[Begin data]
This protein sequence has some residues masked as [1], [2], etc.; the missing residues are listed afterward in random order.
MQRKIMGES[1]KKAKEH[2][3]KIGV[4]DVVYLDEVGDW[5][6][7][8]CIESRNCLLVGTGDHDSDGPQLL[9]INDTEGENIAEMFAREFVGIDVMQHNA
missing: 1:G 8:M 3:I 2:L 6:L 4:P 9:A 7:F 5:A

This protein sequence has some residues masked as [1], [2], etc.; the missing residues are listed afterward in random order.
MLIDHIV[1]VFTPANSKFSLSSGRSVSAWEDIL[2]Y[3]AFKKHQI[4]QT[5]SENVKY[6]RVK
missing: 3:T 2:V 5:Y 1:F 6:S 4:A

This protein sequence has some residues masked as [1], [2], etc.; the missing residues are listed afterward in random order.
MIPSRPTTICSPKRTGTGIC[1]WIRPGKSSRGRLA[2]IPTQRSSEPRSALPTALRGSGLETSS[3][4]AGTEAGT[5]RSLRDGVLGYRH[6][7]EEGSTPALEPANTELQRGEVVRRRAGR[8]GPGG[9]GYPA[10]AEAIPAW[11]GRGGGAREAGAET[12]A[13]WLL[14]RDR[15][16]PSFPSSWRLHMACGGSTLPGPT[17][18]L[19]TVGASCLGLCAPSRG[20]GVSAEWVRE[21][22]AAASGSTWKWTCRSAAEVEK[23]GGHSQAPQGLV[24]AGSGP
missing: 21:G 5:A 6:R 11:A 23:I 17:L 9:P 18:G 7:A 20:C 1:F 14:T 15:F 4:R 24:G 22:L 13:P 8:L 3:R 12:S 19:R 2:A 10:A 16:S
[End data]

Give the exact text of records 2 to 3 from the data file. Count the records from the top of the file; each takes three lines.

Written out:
This protein sequence has some residues masked as [1], [2], etc.; the missing residues are listed afterward in random order.
MLIDHIV[1]VFTPANSKFSLSSGRSVSAWEDIL[2]Y[3]AFKKHQI[4]QT[5]SENVKY[6]RVK
missing: 3:T 2:V 5:Y 1:F 6:S 4:A

This protein sequence has some residues masked as [1], [2], etc.; the missing residues are listed afterward in random order.
MIPSRPTTICSPKRTGTGIC[1]WIRPGKSSRGRLA[2]IPTQRSSEPRSALPTALRGSGLETSS[3][4]AGTEAGT[5]RSLRDGVLGYRH[6][7]EEGSTPALEPANTELQRGEVVRRRAGR[8]GPGG[9]GYPA[10]AEAIPAW[11]GRGGGAREAGAET[12]A[13]WLL[14]RDR[15][16]PSFPSSWRLHMACGGSTLPGPT[17][18]L[19]TVGASCLGLCAPSRG[20]GVSAEWVRE[21][22]AAASGSTWKWTCRSAAEVEK[23]GGHSQAPQGLV[24]AGSGP
missing: 21:G 5:A 6:R 11:A 23:I 17:L 9:P 18:G 7:A 20:C 1:F 14:T 15:F 4:R 24:G 22:L 13:P 8:L 3:R 12:S 19:R 2:A 10:A 16:S